DULUTH, Ga. – Squeezed by high inflation and declining Cooperative Program receipts, the Georgia Baptist Mission Board has been forced to make mid-year budget adjustments that include staff reductions.
Economic trends, coupled with discontent among some churches because of the Southern Baptist Convention’s handling of sexual abuse complaints and other hot-button issues, have led to a significant decline in financial receipts.
“Cooperative Program receipts have been trending downward for the past year, and a significant drop has occurred in the past three months,” said state Mission Board Executive Director W. Thomas Hammond Jr. “More than 180 churches that were giving to the Cooperative Program last year have not given so far this year. Other churches have changed their allocations, and all of that that has had a negative impact on Cooperative Program receipts.”
Fourteen positions were eliminated. Some of them were already vacant.
“Such steps are never easy, but they are necessary due to the financial realities we’re facing,” Hammond said. “Even with these changes, we still have 64 full-time staff members, 30 part time, and approximately 20 contract workers who are all focused on encouraging pastors and resourcing churches to reach Georgia with the gospel. Our assignment has not changed.”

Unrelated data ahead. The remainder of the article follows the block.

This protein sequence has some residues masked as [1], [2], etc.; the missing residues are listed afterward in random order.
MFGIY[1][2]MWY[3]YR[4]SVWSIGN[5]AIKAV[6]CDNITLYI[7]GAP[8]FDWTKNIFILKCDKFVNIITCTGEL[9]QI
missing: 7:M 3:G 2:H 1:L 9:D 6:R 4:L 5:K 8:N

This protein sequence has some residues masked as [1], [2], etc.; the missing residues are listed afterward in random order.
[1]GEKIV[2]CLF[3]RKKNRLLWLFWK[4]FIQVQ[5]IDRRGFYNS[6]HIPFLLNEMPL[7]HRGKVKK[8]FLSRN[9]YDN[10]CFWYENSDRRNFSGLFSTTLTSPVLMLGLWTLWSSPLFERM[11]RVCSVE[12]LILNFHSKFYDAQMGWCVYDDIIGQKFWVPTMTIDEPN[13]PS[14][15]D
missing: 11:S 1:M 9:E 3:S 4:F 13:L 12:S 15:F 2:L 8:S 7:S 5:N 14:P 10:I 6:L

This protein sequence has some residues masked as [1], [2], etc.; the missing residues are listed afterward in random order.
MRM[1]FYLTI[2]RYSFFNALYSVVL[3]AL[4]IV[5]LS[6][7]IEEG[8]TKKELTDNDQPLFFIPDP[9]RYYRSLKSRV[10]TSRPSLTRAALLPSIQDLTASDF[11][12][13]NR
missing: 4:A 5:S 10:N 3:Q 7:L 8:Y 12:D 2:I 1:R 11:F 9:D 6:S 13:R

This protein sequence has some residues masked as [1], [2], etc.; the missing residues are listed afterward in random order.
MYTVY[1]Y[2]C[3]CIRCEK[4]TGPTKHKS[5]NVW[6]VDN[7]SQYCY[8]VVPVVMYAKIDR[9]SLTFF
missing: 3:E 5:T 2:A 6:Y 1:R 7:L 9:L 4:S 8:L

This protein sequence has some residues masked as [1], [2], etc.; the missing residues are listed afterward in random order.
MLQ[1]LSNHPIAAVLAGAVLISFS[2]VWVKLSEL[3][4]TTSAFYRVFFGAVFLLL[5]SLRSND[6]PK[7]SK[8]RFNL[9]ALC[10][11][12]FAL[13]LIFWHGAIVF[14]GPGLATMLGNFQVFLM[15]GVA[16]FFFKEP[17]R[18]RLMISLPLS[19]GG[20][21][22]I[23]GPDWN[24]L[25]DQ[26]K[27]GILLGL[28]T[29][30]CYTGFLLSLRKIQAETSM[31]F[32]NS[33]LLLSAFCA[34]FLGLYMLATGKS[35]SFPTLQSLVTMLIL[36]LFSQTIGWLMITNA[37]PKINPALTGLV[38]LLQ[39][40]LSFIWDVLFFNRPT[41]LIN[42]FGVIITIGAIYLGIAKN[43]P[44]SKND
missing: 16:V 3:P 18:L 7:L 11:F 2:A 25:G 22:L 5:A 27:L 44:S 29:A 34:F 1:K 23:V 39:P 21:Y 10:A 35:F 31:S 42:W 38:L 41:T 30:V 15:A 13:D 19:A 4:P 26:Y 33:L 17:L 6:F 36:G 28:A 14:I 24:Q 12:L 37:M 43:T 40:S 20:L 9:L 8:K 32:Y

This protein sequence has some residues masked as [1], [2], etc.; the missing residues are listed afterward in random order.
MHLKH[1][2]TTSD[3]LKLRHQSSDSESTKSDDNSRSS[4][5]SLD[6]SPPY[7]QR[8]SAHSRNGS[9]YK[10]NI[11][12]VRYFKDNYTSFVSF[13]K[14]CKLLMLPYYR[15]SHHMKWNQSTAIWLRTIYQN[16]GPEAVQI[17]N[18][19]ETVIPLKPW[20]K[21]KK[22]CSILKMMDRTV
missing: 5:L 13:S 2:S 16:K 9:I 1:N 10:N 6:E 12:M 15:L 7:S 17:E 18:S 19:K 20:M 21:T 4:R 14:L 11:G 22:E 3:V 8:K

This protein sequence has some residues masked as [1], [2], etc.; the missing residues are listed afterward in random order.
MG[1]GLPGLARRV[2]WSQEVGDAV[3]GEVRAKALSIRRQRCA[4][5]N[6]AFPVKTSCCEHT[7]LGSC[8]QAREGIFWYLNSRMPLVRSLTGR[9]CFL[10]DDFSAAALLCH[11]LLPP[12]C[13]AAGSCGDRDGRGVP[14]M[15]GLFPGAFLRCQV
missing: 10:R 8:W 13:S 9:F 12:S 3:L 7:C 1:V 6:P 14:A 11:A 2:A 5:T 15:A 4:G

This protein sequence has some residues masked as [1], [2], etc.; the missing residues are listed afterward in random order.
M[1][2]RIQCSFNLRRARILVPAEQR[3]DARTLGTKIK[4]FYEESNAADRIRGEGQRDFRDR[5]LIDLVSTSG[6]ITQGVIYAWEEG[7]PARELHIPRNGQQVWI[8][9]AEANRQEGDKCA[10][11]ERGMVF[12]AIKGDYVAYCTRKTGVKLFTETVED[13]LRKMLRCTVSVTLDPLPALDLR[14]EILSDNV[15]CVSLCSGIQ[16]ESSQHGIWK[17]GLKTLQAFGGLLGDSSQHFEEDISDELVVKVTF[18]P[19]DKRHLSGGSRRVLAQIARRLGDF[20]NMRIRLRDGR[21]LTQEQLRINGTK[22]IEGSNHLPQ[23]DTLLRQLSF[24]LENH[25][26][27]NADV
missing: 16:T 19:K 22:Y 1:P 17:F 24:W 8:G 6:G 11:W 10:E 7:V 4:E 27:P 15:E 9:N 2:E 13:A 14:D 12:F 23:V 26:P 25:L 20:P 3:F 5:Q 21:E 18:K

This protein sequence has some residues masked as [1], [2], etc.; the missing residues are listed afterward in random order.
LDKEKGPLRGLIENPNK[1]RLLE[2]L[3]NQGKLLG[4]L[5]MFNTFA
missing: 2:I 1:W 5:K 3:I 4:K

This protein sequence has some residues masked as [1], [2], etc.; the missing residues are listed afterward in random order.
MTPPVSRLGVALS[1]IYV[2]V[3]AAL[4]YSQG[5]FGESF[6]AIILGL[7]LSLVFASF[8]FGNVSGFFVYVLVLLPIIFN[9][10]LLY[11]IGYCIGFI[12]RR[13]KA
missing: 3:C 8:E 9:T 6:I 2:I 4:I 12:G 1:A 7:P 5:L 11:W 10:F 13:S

Mark Marshall, the state Mission Board’s assistant executive director, said, “our aim is to continue to do all we can to serve our churches and pastors well by shifting responsibilities and duties to existing staff and looking for creative options to grow the work of Baptists in Georgia.”
Cooperative Program receipts have declined in Georgia from a high of $49.5 million in 2007 to $35.8 million in 2021, an overall drop of $13.7 million.
“We had high hopes that 2022 would bring a much-needed rebound in Cooperative Program giving, but it simply hasn’t materialized,” Hammond said. “I know Georgia Baptists are committed to reaching the world for Christ, and the Cooperative Program is still the best way to fuel that work.”